Who doesn’t love a standing ovation?
We all know this beautiful tradition to show our appreciation in the theatre. It is a special honor for all actors as well as the teams backstage: On exceptional occasions, guests rise from their seats to reinforce the applause. Typically, this happens at the end of a performance, in rare cases even after a certain scene or an exceptional part of the presentation. This form of recognition is usually perceived as the highest achievement a show can accomplish. Therefore, we also like to mention it in newspaper articles, reviews, or private posts for underlining our success: “Standing ovations at the premiere of XY’s new show!”
Yes, we made it!
As this is a valuable stamp of quality, directors have found various ways to produce this moment intentionally. The way a finale is arranged gives spectators “the opportunity” to stand up in a given moment, hoping that they do as it is planned. It is a fine art to produce a standing ovation while still keeping it voluntary. But there are more obvious cases, as well: In one of our shows, the host mentioned: “If you like to give us a standing ovation: now is the moment!” In another case, our principal performer waited literally for minutes during the final bow until a handful of people stood up – maybe to leave? He then fell on his knees and thanked them intensively by pointing at them and sending kisses. He made a big scene until the rest of the audience realized what he was aiming for. So, they stood up, too. Standing ovation. Big success, right?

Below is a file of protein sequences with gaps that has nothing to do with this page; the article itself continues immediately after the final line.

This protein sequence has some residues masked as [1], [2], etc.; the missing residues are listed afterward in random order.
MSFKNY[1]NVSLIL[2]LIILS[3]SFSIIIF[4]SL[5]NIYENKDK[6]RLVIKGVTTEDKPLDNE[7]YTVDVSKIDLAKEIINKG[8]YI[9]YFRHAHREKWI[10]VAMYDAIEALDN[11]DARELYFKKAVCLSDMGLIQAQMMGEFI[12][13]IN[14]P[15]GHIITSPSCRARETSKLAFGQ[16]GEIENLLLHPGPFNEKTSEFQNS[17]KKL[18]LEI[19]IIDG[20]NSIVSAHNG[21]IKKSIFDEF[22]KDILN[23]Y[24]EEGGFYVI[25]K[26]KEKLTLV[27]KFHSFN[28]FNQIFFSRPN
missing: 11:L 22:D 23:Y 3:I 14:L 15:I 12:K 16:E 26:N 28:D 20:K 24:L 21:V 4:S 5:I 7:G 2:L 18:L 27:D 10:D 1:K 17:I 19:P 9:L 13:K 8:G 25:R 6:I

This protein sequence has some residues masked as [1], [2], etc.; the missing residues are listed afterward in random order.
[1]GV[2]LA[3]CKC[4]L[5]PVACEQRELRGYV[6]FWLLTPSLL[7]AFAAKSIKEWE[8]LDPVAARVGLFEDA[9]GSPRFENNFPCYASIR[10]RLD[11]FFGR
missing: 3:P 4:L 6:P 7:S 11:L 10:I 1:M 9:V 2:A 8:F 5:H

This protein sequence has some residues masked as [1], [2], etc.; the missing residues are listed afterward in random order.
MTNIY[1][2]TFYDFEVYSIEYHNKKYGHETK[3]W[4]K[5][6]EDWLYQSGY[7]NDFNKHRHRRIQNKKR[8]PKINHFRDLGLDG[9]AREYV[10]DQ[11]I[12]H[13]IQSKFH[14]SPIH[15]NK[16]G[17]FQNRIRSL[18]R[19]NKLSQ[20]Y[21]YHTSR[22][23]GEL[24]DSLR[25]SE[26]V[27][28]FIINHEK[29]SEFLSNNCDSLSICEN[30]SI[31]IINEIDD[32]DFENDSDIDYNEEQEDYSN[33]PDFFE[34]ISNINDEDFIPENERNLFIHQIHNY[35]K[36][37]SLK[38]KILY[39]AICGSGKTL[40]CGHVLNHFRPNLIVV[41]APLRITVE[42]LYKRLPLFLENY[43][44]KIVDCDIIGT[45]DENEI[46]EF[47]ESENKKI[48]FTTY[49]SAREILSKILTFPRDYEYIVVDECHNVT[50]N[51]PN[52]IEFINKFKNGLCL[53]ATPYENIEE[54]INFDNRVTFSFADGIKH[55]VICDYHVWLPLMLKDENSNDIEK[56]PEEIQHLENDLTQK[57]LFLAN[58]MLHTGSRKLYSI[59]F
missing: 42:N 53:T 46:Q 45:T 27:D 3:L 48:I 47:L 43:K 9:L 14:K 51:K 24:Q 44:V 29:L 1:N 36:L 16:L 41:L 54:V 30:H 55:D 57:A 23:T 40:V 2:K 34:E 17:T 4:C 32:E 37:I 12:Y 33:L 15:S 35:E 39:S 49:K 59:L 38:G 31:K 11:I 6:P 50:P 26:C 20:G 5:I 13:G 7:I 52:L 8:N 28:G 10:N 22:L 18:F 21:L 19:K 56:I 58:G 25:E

Did we really make it?
A similar, yet very different example happened in France when we were invited to perform at one of the world’s most prestigious TV shows for circus and variety acts. It was a big day for me. Nervously, I watched all other acts from backstage while we waited for our own appearance. The first performer went on stage and received a spontaneous, full standing ovation. I was in awe. This guy must have really touched them. However, the same happened for the second, third and fourth presentation, too. The audience had merely developed the tradition to stand up after each piece of performance. By the time we were on, a standing ovation had become difficult to be appreciated as such. Being number 12 in the running order, the impact of this (usually) rare fondness had already faded. (However, the audience on their feet still turned out great for our promo video!)
I feel it!
A standing ovation, just as much as any other communication with the audience, highly depends on the cultural setting. Tendentiously, Germans rarely stand up – but if they do, it means a lot. Americans, in comparison, are usually a lot more outgoing and appreciative. Having a standing audience here seems more common. But even within one country, these habits vary. In an Austrian opera, for example, you will see fewer standing ovations than during a musical theatre performance in the same region. Ultimately, it depends on the artform, the social habits, the involved people, as well as the particular exchange within the room. It is not easy to analyze all these different factors, but the beauty is: When a standing ovation is honest and real, we can feel it!